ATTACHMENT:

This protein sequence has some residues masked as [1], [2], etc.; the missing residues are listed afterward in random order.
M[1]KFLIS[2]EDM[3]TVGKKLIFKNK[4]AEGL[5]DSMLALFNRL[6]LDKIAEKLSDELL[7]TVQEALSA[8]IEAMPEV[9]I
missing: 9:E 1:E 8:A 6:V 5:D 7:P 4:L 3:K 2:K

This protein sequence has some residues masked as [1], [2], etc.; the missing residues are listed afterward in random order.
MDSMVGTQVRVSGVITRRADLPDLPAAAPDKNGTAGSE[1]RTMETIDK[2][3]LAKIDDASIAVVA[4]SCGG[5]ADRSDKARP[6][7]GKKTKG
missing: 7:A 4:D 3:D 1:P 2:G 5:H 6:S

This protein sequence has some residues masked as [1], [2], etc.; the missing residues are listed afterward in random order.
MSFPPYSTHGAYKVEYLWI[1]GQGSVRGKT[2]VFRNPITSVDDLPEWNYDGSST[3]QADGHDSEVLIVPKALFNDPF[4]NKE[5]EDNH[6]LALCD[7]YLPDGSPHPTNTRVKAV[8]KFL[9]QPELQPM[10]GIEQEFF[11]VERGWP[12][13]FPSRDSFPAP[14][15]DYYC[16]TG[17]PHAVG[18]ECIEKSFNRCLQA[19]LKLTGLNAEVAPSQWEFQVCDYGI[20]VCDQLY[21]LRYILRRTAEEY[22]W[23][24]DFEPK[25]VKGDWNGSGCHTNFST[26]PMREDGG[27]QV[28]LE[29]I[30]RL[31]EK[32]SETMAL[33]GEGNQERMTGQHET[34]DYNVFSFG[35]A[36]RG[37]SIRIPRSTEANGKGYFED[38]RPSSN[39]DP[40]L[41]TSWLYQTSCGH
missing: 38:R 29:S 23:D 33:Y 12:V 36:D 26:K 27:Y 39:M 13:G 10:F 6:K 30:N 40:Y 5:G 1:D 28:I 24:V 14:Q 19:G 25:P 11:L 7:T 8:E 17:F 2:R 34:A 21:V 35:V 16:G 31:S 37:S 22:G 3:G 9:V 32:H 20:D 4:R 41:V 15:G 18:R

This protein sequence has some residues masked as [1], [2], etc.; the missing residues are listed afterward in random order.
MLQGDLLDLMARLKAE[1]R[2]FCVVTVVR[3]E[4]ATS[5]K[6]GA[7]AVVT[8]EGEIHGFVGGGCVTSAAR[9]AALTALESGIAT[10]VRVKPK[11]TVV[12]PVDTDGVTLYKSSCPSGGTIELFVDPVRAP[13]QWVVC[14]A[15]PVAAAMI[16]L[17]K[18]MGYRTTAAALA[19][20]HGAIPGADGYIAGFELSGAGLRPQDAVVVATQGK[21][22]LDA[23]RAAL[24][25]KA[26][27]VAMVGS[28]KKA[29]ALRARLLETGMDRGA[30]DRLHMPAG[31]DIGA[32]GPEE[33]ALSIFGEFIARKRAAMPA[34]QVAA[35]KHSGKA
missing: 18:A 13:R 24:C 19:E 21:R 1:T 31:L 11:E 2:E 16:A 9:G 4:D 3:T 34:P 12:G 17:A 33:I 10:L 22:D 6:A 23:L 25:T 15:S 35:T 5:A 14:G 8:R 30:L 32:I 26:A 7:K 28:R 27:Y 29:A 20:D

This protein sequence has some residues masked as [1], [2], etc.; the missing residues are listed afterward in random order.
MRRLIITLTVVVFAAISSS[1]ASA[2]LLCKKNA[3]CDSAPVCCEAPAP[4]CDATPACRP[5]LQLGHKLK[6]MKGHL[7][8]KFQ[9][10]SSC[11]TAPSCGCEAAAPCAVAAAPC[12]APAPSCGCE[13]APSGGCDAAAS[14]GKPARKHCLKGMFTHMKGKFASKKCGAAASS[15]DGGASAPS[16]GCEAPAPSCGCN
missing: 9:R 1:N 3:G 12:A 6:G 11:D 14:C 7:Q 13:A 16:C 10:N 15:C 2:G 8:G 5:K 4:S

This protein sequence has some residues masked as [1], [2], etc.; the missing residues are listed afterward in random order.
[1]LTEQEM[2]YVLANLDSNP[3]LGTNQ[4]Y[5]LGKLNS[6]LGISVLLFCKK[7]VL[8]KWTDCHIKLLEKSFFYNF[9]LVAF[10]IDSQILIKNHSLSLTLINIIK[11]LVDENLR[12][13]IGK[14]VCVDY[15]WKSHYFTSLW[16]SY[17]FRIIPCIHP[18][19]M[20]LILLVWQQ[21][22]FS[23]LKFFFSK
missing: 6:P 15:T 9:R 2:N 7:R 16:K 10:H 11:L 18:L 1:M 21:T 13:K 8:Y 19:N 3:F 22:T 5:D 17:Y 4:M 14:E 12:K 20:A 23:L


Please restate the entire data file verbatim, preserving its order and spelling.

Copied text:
This protein sequence has some residues masked as [1], [2], etc.; the missing residues are listed afterward in random order.
M[1]KFLIS[2]EDM[3]TVGKKLIFKNK[4]AEGL[5]DSMLALFNRL[6]LDKIAEKLSDELL[7]TVQEALSA[8]IEAMPEV[9]I
missing: 9:E 1:E 8:A 6:V 5:D 7:P 4:L 3:K 2:K

This protein sequence has some residues masked as [1], [2], etc.; the missing residues are listed afterward in random order.
MDSMVGTQVRVSGVITRRADLPDLPAAAPDKNGTAGSE[1]RTMETIDK[2][3]LAKIDDASIAVVA[4]SCGG[5]ADRSDKARP[6][7]GKKTKG
missing: 7:A 4:D 3:D 1:P 2:G 5:H 6:S

This protein sequence has some residues masked as [1], [2], etc.; the missing residues are listed afterward in random order.
MSFPPYSTHGAYKVEYLWI[1]GQGSVRGKT[2]VFRNPITSVDDLPEWNYDGSST[3]QADGHDSEVLIVPKALFNDPF[4]NKE[5]EDNH[6]LALCD[7]YLPDGSPHPTNTRVKAV[8]KFL[9]QPELQPM[10]GIEQEFF[11]VERGWP[12][13]FPSRDSFPAP[14][15]DYYC[16]TG[17]PHAVG[18]ECIEKSFNRCLQA[19]LKLTGLNAEVAPSQWEFQVCDYGI[20]VCDQLY[21]LRYILRRTAEEY[22]W[23][24]DFEPK[25]VKGDWNGSGCHTNFST[26]PMREDGG[27]QV[28]LE[29]I[30]RL[31]EK[32]SETMAL[33]GEGNQERMTGQHET[34]DYNVFSFG[35]A[36]RG[37]SIRIPRSTEANGKGYFED[38]RPSSN[39]DP[40]L[41]TSWLYQTSCGH
missing: 38:R 29:S 23:D 33:Y 12:V 36:D 26:K 27:Y 39:M 13:G 10:F 6:K 30:N 40:Y 5:G 1:D 28:I 24:V 14:Q 19:G 25:P 11:L 7:T 8:E 17:F 2:R 34:A 21:V 35:V 16:G 31:S 37:S 22:G 3:G 9:V 32:H 20:D 4:R 41:V 15:G 18:R

This protein sequence has some residues masked as [1], [2], etc.; the missing residues are listed afterward in random order.
MLQGDLLDLMARLKAE[1]R[2]FCVVTVVR[3]E[4]ATS[5]K[6]GA[7]AVVT[8]EGEIHGFVGGGCVTSAAR[9]AALTALESGIAT[10]VRVKPK[11]TVV[12]PVDTDGVTLYKSSCPSGGTIELFVDPVRAP[13]QWVVC[14]A[15]PVAAAMI[16]L[17]K[18]MGYRTTAAALA[19][20]HGAIPGADGYIAGFELSGAGLRPQDAVVVATQGK[21][22]LDA[23]RAAL[24][25]KA[26][27]VAMVGS[28]KKA[29]ALRARLLETGMDRGA[30]DRLHMPAG[31]DIGA[32]GPEE[33]ALSIFGEFIARKRAAMPA[34]QVAA[35]KHSGKA
missing: 18:A 13:R 24:C 19:E 21:R 1:T 31:L 11:E 2:E 16:A 9:G 4:D 3:T 34:P 12:G 17:A 33:I 10:L 22:D 6:A 23:L 25:T 15:S 35:T 5:A 14:G 8:R 30:L 32:I 26:A 7:K 28:R 27:Y 29:A 20:D

This protein sequence has some residues masked as [1], [2], etc.; the missing residues are listed afterward in random order.
MRRLIITLTVVVFAAISSS[1]ASA[2]LLCKKNA[3]CDSAPVCCEAPAP[4]CDATPACRP[5]LQLGHKLK[6]MKGHL[7][8]KFQ[9][10]SSC[11]TAPSCGCEAAAPCAVAAAPC[12]APAPSCGCE[13]APSGGCDAAAS[14]GKPARKHCLKGMFTHMKGKFASKKCGAAASS[15]DGGASAPS[16]GCEAPAPSCGCN
missing: 9:R 1:N 3:G 12:A 6:G 11:D 14:C 7:Q 13:A 16:C 10:N 15:C 2:G 8:G 5:K 4:S

This protein sequence has some residues masked as [1], [2], etc.; the missing residues are listed afterward in random order.
[1]LTEQEM[2]YVLANLDSNP[3]LGTNQ[4]Y[5]LGKLNS[6]LGISVLLFCKK[7]VL[8]KWTDCHIKLLEKSFFYNF[9]LVAF[10]IDSQILIKNHSLSLTLINIIK[11]LVDENLR[12][13]IGK[14]VCVDY[15]WKSHYFTSLW[16]SY[17]FRIIPCIHP[18][19]M[20]LILLVWQQ[21][22]FS[23]LKFFFSK
missing: 6:P 15:T 9:R 2:N 7:R 16:K 10:H 11:L 18:L 1:M 21:T 13:K 8:Y 19:N 3:F 22:T 5:D 17:Y 4:M 14:E 12:K 20:A 23:L